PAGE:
The man who went into cardiac arrest on a United flight 8 days ago had COVID, but the airline still hasn't notified passengers and says it's not their responsibility.
As TMZ reported, the Jefferson Parish Medical Examiner in Louisiana determined the 69-year-old man had COVID and died of respiratory failure. During the medical emergency on the flight from Orlando to L.A., the man's wife was heard saying her husband was suffering from COVID symptoms -- shortness of breath and a loss of taste and smell. He apparently didn't tell the truth before boarding and didn't disclose his symptoms.
United has still not notified the 179 passengers on board. A spokesperson for the airline tells TMZ they are not medical professionals so they can't make COVID determinations. The spokesperson said they have been in touch with the CDC and given them the flight manifest. The spokesperson says it's up to the CDC to contact passengers who may have been exposed.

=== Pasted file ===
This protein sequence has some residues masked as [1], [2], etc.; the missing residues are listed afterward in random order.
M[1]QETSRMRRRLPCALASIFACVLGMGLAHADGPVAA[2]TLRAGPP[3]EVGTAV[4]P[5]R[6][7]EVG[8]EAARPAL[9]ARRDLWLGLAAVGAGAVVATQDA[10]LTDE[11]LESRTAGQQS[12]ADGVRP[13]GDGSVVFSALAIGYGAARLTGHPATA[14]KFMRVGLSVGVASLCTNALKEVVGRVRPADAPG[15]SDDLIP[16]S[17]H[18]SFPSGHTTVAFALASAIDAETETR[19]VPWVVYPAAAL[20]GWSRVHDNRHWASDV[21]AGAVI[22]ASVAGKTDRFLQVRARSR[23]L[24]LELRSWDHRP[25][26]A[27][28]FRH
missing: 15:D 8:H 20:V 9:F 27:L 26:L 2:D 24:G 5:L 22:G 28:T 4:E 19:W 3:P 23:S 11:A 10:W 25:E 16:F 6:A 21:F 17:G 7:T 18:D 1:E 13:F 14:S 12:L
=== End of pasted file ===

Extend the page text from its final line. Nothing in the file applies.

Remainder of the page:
We asked why the airline wouldn't immediately tell the passengers someone on the plane had COVID symptoms and, since he was in distress for nearly an hour before the emergency landing, wouldn't it be advisable to tell passengers so they could make decisions like staying away from elderly relatives during the Christmas holidays. The response ... they're not medical professionals so it's not up to them.
The spokesperson said they didn't know for nearly a week the passenger had COVID so they couldn't make any determination, but they clearly knew the guy had symptoms.
Many private companies notify their employees directly when they suspect someone in the office might be COVID-positive, so why not the airlines?
The passengers we've spoken to say they have not heard from the CDC.